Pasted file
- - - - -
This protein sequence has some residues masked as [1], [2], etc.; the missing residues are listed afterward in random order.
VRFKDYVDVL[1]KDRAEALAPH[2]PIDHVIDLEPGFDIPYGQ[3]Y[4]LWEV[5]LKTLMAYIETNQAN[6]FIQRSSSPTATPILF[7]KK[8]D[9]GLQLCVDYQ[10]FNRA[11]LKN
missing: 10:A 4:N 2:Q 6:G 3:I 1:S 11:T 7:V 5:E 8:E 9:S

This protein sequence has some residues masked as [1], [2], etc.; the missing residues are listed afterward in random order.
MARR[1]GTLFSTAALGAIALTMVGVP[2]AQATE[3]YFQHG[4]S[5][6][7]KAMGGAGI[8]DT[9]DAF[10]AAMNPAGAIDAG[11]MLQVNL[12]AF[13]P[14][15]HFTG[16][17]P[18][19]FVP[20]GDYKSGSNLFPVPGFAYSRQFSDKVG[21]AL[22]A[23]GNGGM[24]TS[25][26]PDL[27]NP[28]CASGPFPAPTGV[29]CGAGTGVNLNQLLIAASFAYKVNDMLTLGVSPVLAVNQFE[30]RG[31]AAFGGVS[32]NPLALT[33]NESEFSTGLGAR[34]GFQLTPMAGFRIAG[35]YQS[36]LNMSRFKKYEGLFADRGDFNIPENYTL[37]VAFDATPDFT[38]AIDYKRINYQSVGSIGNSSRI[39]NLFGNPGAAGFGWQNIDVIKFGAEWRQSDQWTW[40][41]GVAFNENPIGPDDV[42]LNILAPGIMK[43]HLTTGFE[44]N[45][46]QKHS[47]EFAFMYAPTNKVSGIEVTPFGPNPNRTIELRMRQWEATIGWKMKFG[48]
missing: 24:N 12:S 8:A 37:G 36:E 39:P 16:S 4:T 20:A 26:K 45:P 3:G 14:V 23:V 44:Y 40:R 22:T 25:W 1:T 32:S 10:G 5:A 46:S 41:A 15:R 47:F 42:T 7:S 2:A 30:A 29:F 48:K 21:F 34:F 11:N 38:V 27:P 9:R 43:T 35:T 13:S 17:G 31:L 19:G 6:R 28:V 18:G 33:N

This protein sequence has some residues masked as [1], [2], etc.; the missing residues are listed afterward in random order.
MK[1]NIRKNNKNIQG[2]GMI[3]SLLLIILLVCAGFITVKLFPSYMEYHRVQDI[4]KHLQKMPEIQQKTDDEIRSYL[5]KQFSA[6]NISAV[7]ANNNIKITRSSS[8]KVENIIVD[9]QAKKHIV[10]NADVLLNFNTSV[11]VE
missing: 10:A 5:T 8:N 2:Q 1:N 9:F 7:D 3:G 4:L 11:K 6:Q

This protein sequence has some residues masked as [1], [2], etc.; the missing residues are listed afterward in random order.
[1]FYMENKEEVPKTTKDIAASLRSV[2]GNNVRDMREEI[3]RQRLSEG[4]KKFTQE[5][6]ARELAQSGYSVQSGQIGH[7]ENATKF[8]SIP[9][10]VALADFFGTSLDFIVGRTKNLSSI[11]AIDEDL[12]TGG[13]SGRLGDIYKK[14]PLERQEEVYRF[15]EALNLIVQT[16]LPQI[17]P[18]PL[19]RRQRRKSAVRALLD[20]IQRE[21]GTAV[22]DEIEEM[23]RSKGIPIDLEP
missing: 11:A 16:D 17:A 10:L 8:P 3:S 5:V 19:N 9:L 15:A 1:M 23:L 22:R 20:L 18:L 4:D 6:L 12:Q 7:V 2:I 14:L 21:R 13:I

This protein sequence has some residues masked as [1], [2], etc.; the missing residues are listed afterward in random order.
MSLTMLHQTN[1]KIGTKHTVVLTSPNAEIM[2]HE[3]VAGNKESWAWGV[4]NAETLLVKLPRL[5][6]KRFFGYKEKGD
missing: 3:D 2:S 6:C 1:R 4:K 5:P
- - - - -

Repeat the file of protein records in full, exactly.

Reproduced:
This protein sequence has some residues masked as [1], [2], etc.; the missing residues are listed afterward in random order.
VRFKDYVDVL[1]KDRAEALAPH[2]PIDHVIDLEPGFDIPYGQ[3]Y[4]LWEV[5]LKTLMAYIETNQAN[6]FIQRSSSPTATPILF[7]KK[8]D[9]GLQLCVDYQ[10]FNRA[11]LKN
missing: 10:A 4:N 2:Q 6:G 3:I 1:S 11:T 7:V 5:E 8:E 9:S

This protein sequence has some residues masked as [1], [2], etc.; the missing residues are listed afterward in random order.
MARR[1]GTLFSTAALGAIALTMVGVP[2]AQATE[3]YFQHG[4]S[5][6][7]KAMGGAGI[8]DT[9]DAF[10]AAMNPAGAIDAG[11]MLQVNL[12]AF[13]P[14][15]HFTG[16][17]P[18][19]FVP[20]GDYKSGSNLFPVPGFAYSRQFSDKVG[21]AL[22]A[23]GNGGM[24]TS[25][26]PDL[27]NP[28]CASGPFPAPTGV[29]CGAGTGVNLNQLLIAASFAYKVNDMLTLGVSPVLAVNQFE[30]RG[31]AAFGGVS[32]NPLALT[33]NESEFSTGLGAR[34]GFQLTPMAGFRIAG[35]YQS[36]LNMSRFKKYEGLFADRGDFNIPENYTL[37]VAFDATPDFT[38]AIDYKRINYQSVGSIGNSSRI[39]NLFGNPGAAGFGWQNIDVIKFGAEWRQSDQWTW[40][41]GVAFNENPIGPDDV[42]LNILAPGIMK[43]HLTTGFE[44]N[45][46]QKHS[47]EFAFMYAPTNKVSGIEVTPFGPNPNRTIELRMRQWEATIGWKMKFG[48]
missing: 24:N 12:S 8:A 37:G 36:E 39:P 16:S 4:T 20:A 26:K 45:P 3:G 14:V 23:V 44:Y 40:R 22:T 25:W 1:T 32:S 10:G 5:A 46:S 41:A 15:R 47:F 42:T 7:S 2:A 30:A 29:F 48:K 21:F 34:F 11:N 38:V 27:P 9:R 43:T 35:T 13:S 17:G 31:L 19:G 6:R 28:V 18:G 33:N

This protein sequence has some residues masked as [1], [2], etc.; the missing residues are listed afterward in random order.
MK[1]NIRKNNKNIQG[2]GMI[3]SLLLIILLVCAGFITVKLFPSYMEYHRVQDI[4]KHLQKMPEIQQKTDDEIRSYL[5]KQFSA[6]NISAV[7]ANNNIKITRSSS[8]KVENIIVD[9]QAKKHIV[10]NADVLLNFNTSV[11]VE
missing: 10:A 5:T 8:N 2:Q 1:N 9:F 7:D 3:G 4:L 11:K 6:Q

This protein sequence has some residues masked as [1], [2], etc.; the missing residues are listed afterward in random order.
[1]FYMENKEEVPKTTKDIAASLRSV[2]GNNVRDMREEI[3]RQRLSEG[4]KKFTQE[5][6]ARELAQSGYSVQSGQIGH[7]ENATKF[8]SIP[9][10]VALADFFGTSLDFIVGRTKNLSSI[11]AIDEDL[12]TGG[13]SGRLGDIYKK[14]PLERQEEVYRF[15]EALNLIVQT[16]LPQI[17]P[18]PL[19]RRQRRKSAVRALLD[20]IQRE[21]GTAV[22]DEIEEM[23]RSKGIPIDLEP
missing: 11:A 16:D 17:A 10:L 8:P 3:S 5:V 19:N 9:L 15:A 1:M 23:L 22:R 20:L 18:L 4:D 6:L 12:Q 7:V 2:I 14:L 21:R 13:I

This protein sequence has some residues masked as [1], [2], etc.; the missing residues are listed afterward in random order.
MSLTMLHQTN[1]KIGTKHTVVLTSPNAEIM[2]HE[3]VAGNKESWAWGV[4]NAETLLVKLPRL[5][6]KRFFGYKEKGD
missing: 3:D 2:S 6:C 1:R 4:K 5:P